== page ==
Indy Dreams and Urban Nightmares: Speed Merchants, Spectacle, and the Struggle over Public Space in the World-Class City. .

Author:Garber, Judith A.
Position::Book Review
 
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Lowes, Mark Douglas.

Indy Dreams and Urban Nightmares: Speed Merchants, Spectacle, and the Struggle over Public Space in the World-Class City.

Toronto: University of Toronto Press, 2002.

148 pp.

ISBN: 0-8020-3672-4

$45.00 (hardcover)

A persistent gripe of mine is the dearth of scholarly monographs on Canadian urban politics and political economy (as opposed, say, to municipal government or urban geography). I often struggle to find books that are current, concern Canadian cities primarily, and engage the interdisciplinary, critical core of contemporary urbanism; work that fulfills these criteria but is also comprehensible to undergraduates is indeed rare.

Indy Dreams and Urban Nightmares helps fill this gap. Mark Lowes tells a compelling, digestible story about the political and discursive contest over a notable public space in Vancouver in early 1997. Lowes's book is an examination of the effort to relocate the Molson Indy Vancouver (MIV) -- an annual, major-league "motorsport event" -- from False Creek to Hastings Park in northeast Vancouver.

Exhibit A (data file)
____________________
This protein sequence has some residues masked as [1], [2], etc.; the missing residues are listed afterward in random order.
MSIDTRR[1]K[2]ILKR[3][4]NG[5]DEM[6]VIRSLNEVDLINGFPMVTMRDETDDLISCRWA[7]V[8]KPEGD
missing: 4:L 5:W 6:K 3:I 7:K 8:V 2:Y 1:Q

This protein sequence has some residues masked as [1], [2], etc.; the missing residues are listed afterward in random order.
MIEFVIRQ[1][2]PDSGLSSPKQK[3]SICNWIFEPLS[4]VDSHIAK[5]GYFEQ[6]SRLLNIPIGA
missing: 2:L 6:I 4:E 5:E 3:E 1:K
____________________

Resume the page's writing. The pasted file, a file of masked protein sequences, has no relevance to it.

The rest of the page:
Hastings Park has long been developed and commercialized, but in late 1996 the city approved a Restoration Plan returning the park substantially to green space. Facing opposition to a racetrack in the park, MIV's corporate promoter, Molstar Sports and Entertainment, threatened to leave Vancouver, then offered to create a park restoration fund, and finally orchestrated a several hundred-member "official volunteer organization" (84) which engaged in grassroots lobbying on behalf of the MIV. However, "extremely hostile and vocal collective opposition" (108) in the Sunrise-Hastings neighbourhood--the same forces advocating the park restoration -- convinced Molstar to keep the race in False Creek.

Lowes grounds his study in theories of the ideational and material dimensions of mass consumption of/in spectacular urban public spaces. He attempts "applications of such theory" by "tell[ing]...a story" about the example at hand (12, emphasis in original), relying heavily on the work of Richard Gruneau, David Whitson, David Harvey, Neil Smith, and especially Sharon Zukin for his framework. Lowes has no pretensions to theoretical or conceptual development, but puts his borrowed theoretical framework to good use.

A major problem with Indy Dreams and Urban Nightmares is lack of critical distance from a key concept -- "community" -- that is heavily employed by the anti-Indy forces and the author. This problem dominates Chapter...

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